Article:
Climate action: Time for implementation

Written by: Angel Gurría, Secretary-General of the OECD
Last update: 22 June 2018

I want to focus on the urgent and systemic issue of climate change, which is more than just an environmental problem. Not long ago, the Lancet Countdown report reminded us unequivocally that climate change is already a critical public health issue, one disproportionately affecting the most vulnerable as well as those least responsible for anthropogenic warming. Climate change is the result of our fossil fuel-entangled global economy. This week the World Meteorological Organisation (WMO) announced that atmospheric carbon dioxide concentrations continue to rise rapidly, and that their rate of growth in 2016 was 50% above the 10-year average before that. Concentrations of CO2 are now 145% of pre-industrial (before 1750) levels, the highest in 800,000 years.

Yet powerful interests continue to resist the transition towards a low-carbon economy, even as the old economic model is dying. Now is the time to accelerate our efforts. Our response today will define our collective future for generations to come . […]

However, there are fundamental barriers to overcome. Chief among these is what might be termed the “tragedy of the national horizon”, wherein policies to address climate change are designed primarily, if not exclusively, from a national perspective. But greenhouse gases emitted anywhere in the world have global impact. Narrow national agendas are fundamentally inadequate to deal with global climate disruption. […]

The tragedy of the time horizon and that of the national horizon are mutually reinforcing. Short-termism and a narrow focus on national interests undermine effective action on emissions and limit the provision of resources to help the poorest and most vulnerable to cope with the climate impacts we already face and which will become increasingly severe. As well as deepening current patterns of poverty and inequality, inaction by the current generation further mortgages the future prospects of our children and grandchildren.

We are in a race against time. Without vision, ambition and resolve, more countries may yet retreat further into their national bunkers. The outcome would be a downwards spiral of increasing human, fiscal, financial and environmental insecurity. We would all suffer in such a bleak scenario.

A far more positive future still lies within our grasp, however. We have the means and the ingenuity to make a decisive transition to an inclusive, low-emissions, climate-resilient development pathway that benefits developed and developing countries alike. We need to combine pro-growth structural reforms with coherent climate policy and ensure that they are aligned with other Sustainable Development Goals.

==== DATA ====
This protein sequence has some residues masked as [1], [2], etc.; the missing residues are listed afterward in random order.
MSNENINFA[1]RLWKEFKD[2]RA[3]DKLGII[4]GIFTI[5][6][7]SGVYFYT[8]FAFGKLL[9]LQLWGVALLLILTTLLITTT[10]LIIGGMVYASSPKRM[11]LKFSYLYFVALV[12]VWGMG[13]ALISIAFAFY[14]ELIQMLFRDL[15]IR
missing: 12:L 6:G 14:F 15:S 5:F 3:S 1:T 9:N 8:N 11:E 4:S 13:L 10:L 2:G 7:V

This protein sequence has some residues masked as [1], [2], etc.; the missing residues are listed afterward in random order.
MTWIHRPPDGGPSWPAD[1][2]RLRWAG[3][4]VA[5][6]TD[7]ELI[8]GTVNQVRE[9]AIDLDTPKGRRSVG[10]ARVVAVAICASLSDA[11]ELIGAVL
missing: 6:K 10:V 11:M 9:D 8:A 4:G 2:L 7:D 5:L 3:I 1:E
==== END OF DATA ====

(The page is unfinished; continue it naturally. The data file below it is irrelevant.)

In the Paris Agreement of December 2015, we have an international legal instrument that could and should help us meet these significant and urgent climate challenges. The Paris Agreement differs fundamentally from previous climate accords in terms of ambition, reach and commitment by the international community. Contributions to emissions reductions beyond 2020 are set out in the so-called nationally determined contributions (NDCs). Already 190 countries have pledged contributions to 2025 or beyond, and these represent more than 96% of global emissions as of 2016. Climate finance commitments by developed countries will play a vital role in facilitating higher levels of mitigation in emerging and developing countries.

The OECD was pleased to have played a positive role in the road that paved the way to Paris, through the OECD-IEA Climate Change Expert Group as well as by providing greater transparency about developed countries’ progress in meeting their commitment to mobilise US$100 billion a year for climate action in developing countries by 2020. And we are committed to continue working to ensure implementation. […]

While vested interests will continue to resist the drive to combat climate change, the reality is that socio-economic transformation towards a low carbon economy is not only necessary, but inevitable. The only question is whether such transition will happen quickly enough. This change should take place both internationally and within nations. Stranded communities are more important than stranded assets. The risk of both increases if action is delayed. Action on issues such as local air pollution will help align short-term, national incentives with climate action over the next decade or two. And advances in technology will continue to enable and drive the transformation.

But the pace and scale of the transformation required to meet the Paris goals cannot be achieved without the positive feedbacks between strong government policies and the transformative potential of non-state actors. Developed countries also need to ensure that developing countries have access to the financial, technological and other support needed for them to scale up their own actions against climate change. The vast majority of governments are now committed to both an ambitious global temperature goal and national actions to limit emissions. The Paris Agreement provides new hope that the tragedies of both time and national horizons can be overcome. The agreement provides the necessary dynamism to ensure that the ambition of action increases over time. Now is the time for governments above all, but also cities, businesses and ordinary citizens, to accelerate and scale up our efforts. As one cannot repeat enough, our response will define our collective future for generations to come.

This extract is adapted from OECD Secretary-General Angel Gurría’s speech “Climate action: Time for implementation”, delivered at the Munk School of Global Affairs, University of Toronto, Canada, 1 November 2017. The full 5,000 word speech is available at http:// oe.cd/SGGurriaClim

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